Academy Awards 2018: “The Shape of Water” would be a worthy Best Picture

March 3, 2018

Academy Awards 2018: “The Shape of Water” would be a worthy Best Picture

CLEVELAND, Ohio - Guillermo del Toro’s “The Shape of Water” is an unlikely candidate to be nominated for a leading 13 Oscars. The nods the film got include in the categories of Best Movie, Best Director, Best Actress for the divine Sally Hawkins, and Supporting Actor and Actress for the magnificent Richard Jenkins and Octavia Spencer.

That’s a lot of recognition for a genre-defying film that manages to be both touching and thrilling as it delves into one of the most contradictory times in American history: the Cold War.

This is no ordinary spy movie though. In fact, despite its setting and the fact that there ARE spies in it, it’s not a spy movie at all. Directed by the Mexican auteur best known for the Spanish Civil War fantasy “Pan’s Labyrinth,” as well as the “Hellboy” films, “The Shape of Water” is part fantasy, part thriller, part tragedy and many parts romance.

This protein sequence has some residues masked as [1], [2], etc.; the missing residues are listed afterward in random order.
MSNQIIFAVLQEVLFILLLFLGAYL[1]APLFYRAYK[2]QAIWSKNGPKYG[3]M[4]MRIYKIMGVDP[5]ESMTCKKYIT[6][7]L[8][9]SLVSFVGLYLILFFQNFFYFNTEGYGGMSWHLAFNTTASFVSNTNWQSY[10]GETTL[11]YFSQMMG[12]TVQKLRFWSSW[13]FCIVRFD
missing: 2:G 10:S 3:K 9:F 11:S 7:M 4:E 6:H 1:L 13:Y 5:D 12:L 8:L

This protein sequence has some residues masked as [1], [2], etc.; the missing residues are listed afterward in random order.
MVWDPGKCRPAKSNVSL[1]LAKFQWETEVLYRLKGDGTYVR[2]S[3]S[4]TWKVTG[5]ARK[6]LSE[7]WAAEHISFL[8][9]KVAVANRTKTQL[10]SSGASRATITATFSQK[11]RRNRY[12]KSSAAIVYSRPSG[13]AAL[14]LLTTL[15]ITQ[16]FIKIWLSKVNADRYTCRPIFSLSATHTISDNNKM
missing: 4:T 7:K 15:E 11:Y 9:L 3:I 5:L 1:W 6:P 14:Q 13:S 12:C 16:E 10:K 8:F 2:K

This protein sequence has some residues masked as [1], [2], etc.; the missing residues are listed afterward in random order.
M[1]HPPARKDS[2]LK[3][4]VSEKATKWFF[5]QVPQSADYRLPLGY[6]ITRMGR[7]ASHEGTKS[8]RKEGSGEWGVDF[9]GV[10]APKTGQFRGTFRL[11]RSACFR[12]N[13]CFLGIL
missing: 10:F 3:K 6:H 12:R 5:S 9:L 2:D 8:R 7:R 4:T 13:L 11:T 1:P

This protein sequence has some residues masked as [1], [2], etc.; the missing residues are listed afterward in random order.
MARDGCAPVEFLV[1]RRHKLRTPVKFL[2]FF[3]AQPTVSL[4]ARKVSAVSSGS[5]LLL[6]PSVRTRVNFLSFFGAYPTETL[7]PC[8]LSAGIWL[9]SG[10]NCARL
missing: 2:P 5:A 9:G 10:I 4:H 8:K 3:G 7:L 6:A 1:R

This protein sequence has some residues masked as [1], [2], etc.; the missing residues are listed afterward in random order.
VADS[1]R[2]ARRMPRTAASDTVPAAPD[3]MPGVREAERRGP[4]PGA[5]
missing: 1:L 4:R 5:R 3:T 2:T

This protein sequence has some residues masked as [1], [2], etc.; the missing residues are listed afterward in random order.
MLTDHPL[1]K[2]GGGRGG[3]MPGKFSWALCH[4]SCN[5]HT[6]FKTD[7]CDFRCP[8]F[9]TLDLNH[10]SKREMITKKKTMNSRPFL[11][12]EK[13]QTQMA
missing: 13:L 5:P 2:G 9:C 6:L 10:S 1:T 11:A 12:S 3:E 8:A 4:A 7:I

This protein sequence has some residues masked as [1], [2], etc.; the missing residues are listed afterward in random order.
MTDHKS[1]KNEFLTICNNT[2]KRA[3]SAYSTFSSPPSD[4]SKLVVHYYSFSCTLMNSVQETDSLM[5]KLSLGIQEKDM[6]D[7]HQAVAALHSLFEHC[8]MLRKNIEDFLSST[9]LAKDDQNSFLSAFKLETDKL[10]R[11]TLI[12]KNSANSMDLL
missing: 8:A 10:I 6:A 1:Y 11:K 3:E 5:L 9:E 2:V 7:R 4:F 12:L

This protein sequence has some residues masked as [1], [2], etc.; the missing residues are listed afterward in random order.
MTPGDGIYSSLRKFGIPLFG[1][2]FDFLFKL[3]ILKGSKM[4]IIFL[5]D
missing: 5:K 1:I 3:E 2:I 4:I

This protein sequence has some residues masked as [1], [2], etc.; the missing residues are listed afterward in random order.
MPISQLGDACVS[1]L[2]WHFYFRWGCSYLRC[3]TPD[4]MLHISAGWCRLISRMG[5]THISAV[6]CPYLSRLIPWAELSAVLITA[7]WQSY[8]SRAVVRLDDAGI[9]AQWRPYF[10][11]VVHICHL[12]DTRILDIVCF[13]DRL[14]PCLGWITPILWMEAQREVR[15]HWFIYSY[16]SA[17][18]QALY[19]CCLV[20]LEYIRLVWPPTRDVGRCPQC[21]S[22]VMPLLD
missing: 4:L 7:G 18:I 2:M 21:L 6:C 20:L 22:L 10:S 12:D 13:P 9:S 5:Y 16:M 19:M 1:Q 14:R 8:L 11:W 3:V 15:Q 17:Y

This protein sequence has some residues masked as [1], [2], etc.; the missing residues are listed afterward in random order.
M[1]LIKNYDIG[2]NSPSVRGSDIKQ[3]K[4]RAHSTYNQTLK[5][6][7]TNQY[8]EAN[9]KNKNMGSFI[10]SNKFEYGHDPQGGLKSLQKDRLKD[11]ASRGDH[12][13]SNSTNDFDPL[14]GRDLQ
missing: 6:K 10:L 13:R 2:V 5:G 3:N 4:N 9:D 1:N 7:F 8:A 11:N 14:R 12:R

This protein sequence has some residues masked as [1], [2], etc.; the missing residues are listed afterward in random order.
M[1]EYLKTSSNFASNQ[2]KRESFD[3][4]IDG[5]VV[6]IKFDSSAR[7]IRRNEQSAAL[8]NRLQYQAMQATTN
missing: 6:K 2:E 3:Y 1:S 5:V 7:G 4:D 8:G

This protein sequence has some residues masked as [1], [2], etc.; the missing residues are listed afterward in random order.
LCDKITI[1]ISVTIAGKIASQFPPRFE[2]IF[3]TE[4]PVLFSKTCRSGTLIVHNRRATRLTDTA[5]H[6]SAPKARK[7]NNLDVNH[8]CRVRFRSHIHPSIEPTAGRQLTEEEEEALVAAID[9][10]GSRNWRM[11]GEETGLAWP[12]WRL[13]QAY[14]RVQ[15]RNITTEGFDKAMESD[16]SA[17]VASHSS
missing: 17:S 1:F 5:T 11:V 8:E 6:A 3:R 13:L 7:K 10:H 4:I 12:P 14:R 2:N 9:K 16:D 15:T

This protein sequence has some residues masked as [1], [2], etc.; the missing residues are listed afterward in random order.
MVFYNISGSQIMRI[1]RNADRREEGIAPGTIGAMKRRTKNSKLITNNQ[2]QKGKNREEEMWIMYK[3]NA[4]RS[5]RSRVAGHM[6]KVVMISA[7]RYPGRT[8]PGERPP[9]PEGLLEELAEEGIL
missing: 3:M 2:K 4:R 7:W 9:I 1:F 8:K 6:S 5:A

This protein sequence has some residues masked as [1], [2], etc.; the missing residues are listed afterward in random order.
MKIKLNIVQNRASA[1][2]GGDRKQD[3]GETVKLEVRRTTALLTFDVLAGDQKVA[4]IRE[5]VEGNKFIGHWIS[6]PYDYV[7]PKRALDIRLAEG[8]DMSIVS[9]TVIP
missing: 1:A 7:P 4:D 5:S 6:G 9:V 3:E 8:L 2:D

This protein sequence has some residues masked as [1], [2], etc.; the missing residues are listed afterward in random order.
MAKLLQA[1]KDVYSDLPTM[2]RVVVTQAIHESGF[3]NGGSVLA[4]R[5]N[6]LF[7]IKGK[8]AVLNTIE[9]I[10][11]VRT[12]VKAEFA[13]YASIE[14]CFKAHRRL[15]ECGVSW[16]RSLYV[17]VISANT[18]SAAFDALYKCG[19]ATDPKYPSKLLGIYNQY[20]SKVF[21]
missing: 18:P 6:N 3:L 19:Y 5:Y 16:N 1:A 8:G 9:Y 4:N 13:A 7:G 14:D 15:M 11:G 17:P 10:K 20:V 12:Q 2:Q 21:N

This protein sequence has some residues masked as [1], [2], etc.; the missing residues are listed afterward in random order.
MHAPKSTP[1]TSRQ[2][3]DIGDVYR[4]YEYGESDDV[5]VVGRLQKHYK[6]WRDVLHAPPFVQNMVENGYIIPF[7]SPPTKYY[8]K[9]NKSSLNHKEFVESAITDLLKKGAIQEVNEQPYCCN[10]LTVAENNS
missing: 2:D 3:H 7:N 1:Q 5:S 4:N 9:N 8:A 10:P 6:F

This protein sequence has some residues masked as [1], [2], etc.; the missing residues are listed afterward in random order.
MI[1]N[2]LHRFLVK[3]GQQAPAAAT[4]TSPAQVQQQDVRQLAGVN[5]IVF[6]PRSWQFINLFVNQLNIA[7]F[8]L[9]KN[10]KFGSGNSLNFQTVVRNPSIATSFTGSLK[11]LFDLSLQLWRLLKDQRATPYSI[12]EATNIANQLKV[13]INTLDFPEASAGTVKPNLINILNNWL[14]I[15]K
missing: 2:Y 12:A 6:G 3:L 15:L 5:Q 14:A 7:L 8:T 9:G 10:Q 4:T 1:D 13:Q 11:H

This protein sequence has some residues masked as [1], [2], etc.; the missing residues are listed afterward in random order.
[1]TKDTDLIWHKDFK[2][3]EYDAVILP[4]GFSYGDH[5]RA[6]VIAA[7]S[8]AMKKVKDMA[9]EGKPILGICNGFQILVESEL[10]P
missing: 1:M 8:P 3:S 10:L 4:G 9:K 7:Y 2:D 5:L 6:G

Set outside Washington, D.C. in a top-secret lab, the movie focuses not on scientists and the spies who lurk around them, but on a mute, lonely cleaning lady (Hawkins). Her life is boring and small until one day a mysterious cargo shows up at the lab. Following a bloody accident in the lab, Elisa (Hawkins) learns more about “The Asset.” She believes he has feelings and can understand and communicate with humans. The ignored, mute woman feels a kinship with him. What follows is the most unusual love story to perhaps ever grace the silver screen. At its heart, “The Shape of Water” is a fairy-tale romance, a retelling of “Beauty and the Beast” in postwar America. Filmed in dreamy, watery blue and green and silver hues, with lots of bright, popping retro billboards and midcentury modern clothes and furniture, del Toro and cinematographer Dan Laustsen create a magical, heightened reality.

Despite its multiple nominations, this category-defying and wholly unique film is not the kind of hard-to-pin down movie the Academy usually recognizes. The fact it earned so many nods is testament to its power and beauty. It might be a hard sell for Best Picture in an era of issue-driven films, but the themes it deals with are universal: love, loss and being an outsider in a hard world. – Laura DeMarco